When I speak and write about mindfulness, the question I get most often is, “If I practice mindfulness, what does that get me?” I usually point to the growing body of research that demonstrates the impact of mindfulness.  I also tell people that when they are mindful, they are more present and aware, and this in turn supports the development of certain leadership skills and capabilities, like attentive listening.  But when you put the pile of research aside, what is the impact on our lives of living in the present, in this moment?  And what does it mean to actually live that way each day?

Connect with people not technology. We give so much habitual attention to our smart phones that we have a hard time putting them away.  When we have the chance to interact with others in person – loved ones, co-workers – we keep one eye (or both eyes) on our phones.  We miss the chance to connect, to listen, to empathize, to share. I recently had dinner with four other people at a conference, new connections, and three of them spent most of the meal on their smart phones.  I didn’t know much more about them afterwards.  What opportunities do you miss when you give more attention to your phone than to the people around you?

Slow down and pay attention.  The other side effect of constant email, texting, social media, and web-surfing is that it’s easy for us to feel bored.  But there are things around us every day that are worth paying attention to. When was the last time you noticed the blue of the sky, or the smell of rain, or the new flowers blooming in Spring?  My spouse and I go on motorcycle trips every year.  We deliberately choose scenic routes and stop to take in the sights along the way. What is in your everyday experience that you haven’t noticed lately?  Or ever?  How does your day, your energy, your perspective change when you pay attention more?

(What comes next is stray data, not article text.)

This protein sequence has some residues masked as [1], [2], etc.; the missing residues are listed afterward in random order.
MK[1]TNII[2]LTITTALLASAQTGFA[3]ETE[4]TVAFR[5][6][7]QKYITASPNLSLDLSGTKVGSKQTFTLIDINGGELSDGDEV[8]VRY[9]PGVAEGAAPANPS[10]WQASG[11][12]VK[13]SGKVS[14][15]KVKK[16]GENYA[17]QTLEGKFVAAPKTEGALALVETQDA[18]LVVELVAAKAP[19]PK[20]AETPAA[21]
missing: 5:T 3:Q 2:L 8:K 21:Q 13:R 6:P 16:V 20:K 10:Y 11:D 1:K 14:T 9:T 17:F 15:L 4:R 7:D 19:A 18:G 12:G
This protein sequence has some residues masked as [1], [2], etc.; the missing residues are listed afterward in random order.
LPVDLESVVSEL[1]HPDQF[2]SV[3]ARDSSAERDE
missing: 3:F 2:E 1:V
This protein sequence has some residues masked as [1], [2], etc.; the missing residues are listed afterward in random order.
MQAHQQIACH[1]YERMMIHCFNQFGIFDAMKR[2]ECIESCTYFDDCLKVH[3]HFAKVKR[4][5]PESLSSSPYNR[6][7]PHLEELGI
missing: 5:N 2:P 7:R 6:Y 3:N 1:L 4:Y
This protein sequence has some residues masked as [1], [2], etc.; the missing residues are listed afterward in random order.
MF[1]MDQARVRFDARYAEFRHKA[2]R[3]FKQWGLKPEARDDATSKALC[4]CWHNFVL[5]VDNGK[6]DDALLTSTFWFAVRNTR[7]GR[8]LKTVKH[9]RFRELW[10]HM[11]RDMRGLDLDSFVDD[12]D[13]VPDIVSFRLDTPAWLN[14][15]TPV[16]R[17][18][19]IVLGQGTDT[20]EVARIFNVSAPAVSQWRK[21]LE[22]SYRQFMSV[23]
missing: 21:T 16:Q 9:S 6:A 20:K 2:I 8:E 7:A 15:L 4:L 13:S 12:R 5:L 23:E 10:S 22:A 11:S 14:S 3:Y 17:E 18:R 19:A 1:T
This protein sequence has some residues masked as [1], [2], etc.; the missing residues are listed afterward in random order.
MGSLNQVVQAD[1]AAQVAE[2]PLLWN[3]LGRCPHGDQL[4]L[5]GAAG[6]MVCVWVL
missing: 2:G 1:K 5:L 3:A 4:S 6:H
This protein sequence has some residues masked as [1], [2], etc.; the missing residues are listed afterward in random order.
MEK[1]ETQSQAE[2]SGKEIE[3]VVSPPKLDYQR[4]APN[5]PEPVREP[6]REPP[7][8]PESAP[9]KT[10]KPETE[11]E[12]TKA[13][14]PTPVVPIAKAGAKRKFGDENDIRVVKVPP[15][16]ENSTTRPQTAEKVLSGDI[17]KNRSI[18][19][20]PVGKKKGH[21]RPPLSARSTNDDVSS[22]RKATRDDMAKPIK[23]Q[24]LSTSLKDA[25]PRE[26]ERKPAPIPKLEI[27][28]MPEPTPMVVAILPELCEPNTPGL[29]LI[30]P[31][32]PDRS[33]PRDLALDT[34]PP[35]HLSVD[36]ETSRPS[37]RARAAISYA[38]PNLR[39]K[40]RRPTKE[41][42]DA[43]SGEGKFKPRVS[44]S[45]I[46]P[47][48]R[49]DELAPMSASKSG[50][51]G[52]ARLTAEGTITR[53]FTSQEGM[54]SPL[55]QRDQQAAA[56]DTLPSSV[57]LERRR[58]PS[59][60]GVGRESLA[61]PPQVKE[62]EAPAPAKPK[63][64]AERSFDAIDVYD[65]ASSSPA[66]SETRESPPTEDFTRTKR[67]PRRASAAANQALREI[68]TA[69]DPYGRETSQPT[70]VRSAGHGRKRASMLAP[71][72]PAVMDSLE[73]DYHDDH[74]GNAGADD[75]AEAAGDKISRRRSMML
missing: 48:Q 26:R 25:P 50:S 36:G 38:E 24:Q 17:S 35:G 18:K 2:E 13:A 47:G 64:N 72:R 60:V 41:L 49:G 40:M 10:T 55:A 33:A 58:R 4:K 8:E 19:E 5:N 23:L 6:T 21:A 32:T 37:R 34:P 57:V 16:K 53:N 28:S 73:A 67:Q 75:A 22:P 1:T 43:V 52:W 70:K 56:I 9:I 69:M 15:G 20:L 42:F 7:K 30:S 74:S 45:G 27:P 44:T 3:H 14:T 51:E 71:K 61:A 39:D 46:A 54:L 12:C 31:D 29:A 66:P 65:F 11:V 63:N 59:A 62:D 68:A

Feel and express gratitude. I used to think if someone was doing their job, why should I thank him or her? Isn’t paid compensation enough?  But now I thank people all the time – the bus driver, the coffee barista, the mailman – for the little ways they make my life easier.  During employee appreciation week, Bill Marriott, the chairman of the board of Fortune 100 company Marriott International, stands at the front door of the Marriott headquarters office, shakes employees’ hands as they enter, and says, “Thank you.” Take a minute to look at the other people you interact with every day – your family, your friends – and ask yourself, when was the last time I told them how much I appreciate them?  What would be different if I told them more often?

Stay focused on today.  I had a number of unexpected opportunities come my way in the last year.  It’s been exciting and sometimes a little overwhelming.  I’d look ahead to three months from now and wonder how on earth I was going to get everything done. I made a long-term plan for meeting my obligations, but then I focus on what I need to get done today.  And then when today is over, I give myself credit for what I accomplished, and I unplug from work for the evening. I’m far less stressed, and I acknowledge and appreciate the progress I’ve made. What would be the impact if your view was of a specific today rather than a nebulous tomorrow?

We often spend much of our day and lives in a reality other than the present moment – either a virtual world, or with our attention on the past or future.  When we do specific things to reconnect with this day and this time, we begin to shift our experience:  of ourselves, of other people, and of our environment.

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